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The World Health Organization (WHO) lymphoma classification recognises anaplastic large cell lymphoma (ALCL), angioimmunoblastic lymphoma (AIL) and peripheral T-cell lymphoma, unspecified (PTCU) as nodal mature T-cell lymphomas. Little is known about long-term outcome and prognostic factors of these diseases. A retrospective analysis on 125 patients with ALCL, AIL or PTCU was performed to evaluate outcome parameters, taking into account histological subtype and the International Prognostic Index (IPI). Median age was 54 years (range 17–90 years). Complete remission (CR) was achieved in 51% of patients. Five-year overall survival (OS) was 43%, and 5-year relapse-free survival was 69%. Five-year OS was 61% for ALCL, 45% for PTCU and 28% for AIL. With regard to the IPI, 5-year OS was 74%, 49%, 21% and 6% for the low, low-intermediate, high-intermediate and high risk groups, respectively. In the multivariate analysis, the IPI but not the histological subtype significantly predicted survival. To a large extent, the IPI score explains the differences in survival between histological subtypes of nodal mature T-cell lymphomas. The IPI may therefore be used for risk stratification in clinical trials to identify patients who would benefit most from new treatment strategies, such as high-dose chemotherapy followed by stem cell or bone marrow transplantation.
Mature T- and natural killer-cell lymphomas represent a rare and heterogeneous group of neoplasms accounting for about 12% of all non-Hodgkin lymphomas in the Western countries and Asia. They are currently diagnosed according to the classification system of the World Health Organisation (WHO), which further separates these entities into leukaemic or disseminated T-cell neoplasms, extranodal (including cutaneous) T-cell lymphomas and nodal T-cell lymphomas (Jaffe et al, 2001). Nodal T-cell lymphomas are subdivided into peripheral T-cell lymphoma, unspecified (PTCU), angioimmunoblastic lymphoma (AIL), and anaplastic large cell lymphoma (ALCL), with PTCU being the most frequent entity among these rare diseases. The enormous diagnostic challenges, the changing classification systems (Stansfeld et al, 1988; Harris et al, 1994), and the widely differing therapeutic approaches taken to treat these diseases contribute to the uncertainty about factors that determine prognosis. The aim of this study was to investigate whether the International Prognostic Index (IPI), originally described for patients with aggressive B-cell lymphomas (The International Non-Hodgkin's Lymphoma Prognostic Factors Project, 1993), can also be used to predict the survival of patients with nodal mature T-cell lymphomas as classified according to WHO. This question is of particular importance with respect to evaluating the adequacy and success of any therapeutic intervention, including more aggressive modalities, such as autologous and allogeneic transplantation of haematopoietic stem cells (Rodriguez et al, 2001; Song et al, 2003; Morris et al, 2004; Reimer et al, 2004) or the use of monoclonal antibodies (Enblad et al, 2004).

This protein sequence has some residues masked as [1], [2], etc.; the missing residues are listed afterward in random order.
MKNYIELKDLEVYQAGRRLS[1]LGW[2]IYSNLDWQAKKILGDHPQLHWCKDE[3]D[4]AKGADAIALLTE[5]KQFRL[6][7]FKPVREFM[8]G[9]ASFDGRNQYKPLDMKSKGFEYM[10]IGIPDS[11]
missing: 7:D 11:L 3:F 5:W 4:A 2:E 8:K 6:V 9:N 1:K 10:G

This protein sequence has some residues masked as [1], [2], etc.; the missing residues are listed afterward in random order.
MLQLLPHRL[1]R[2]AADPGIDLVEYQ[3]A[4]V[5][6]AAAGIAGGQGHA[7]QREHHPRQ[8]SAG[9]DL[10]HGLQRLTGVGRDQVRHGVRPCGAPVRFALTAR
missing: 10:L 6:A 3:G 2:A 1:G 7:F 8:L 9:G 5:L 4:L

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This study was an analysis of 125 consecutive patients diagnosed with ALCL, PTCU and AIL and treated at the Department of Haematology, AK St.Georg, Hamburg, between 1980 and 2000. Mature T-cell lymphoma other than ALCL, PTCU and AIL were excluded as the low number of patients did not allow a meaningful analysis. Patients with precursor T-cell lymphoma were excluded because the biology and treatment strongly differs from nodal mature T-cell lymphomas.
Diagnoses were originally made according to the Kiel classification (Stansfeld et al, 1988) or – after 1994 – according to the Revised European–American classification of lymphoid neoplasms (REAL classification) (Harris et al, 1994). In this report, the corresponding entity of the WHO classification (Harris et al, 2000) is given. Diagnoses were confirmed by German lymphoma expert pathologists in 86% of cases.
Clinical stage was defined according to the Ann Arbor classification (Carbone et al, 1971). Disease spread was determined on the basis of history, physical examination, computed tomography of chest, abdomen and pelvis, and a bone marrow biopsy. In recent years, immunophenotyping of blood or marrow cells by flow cytometry was also performed.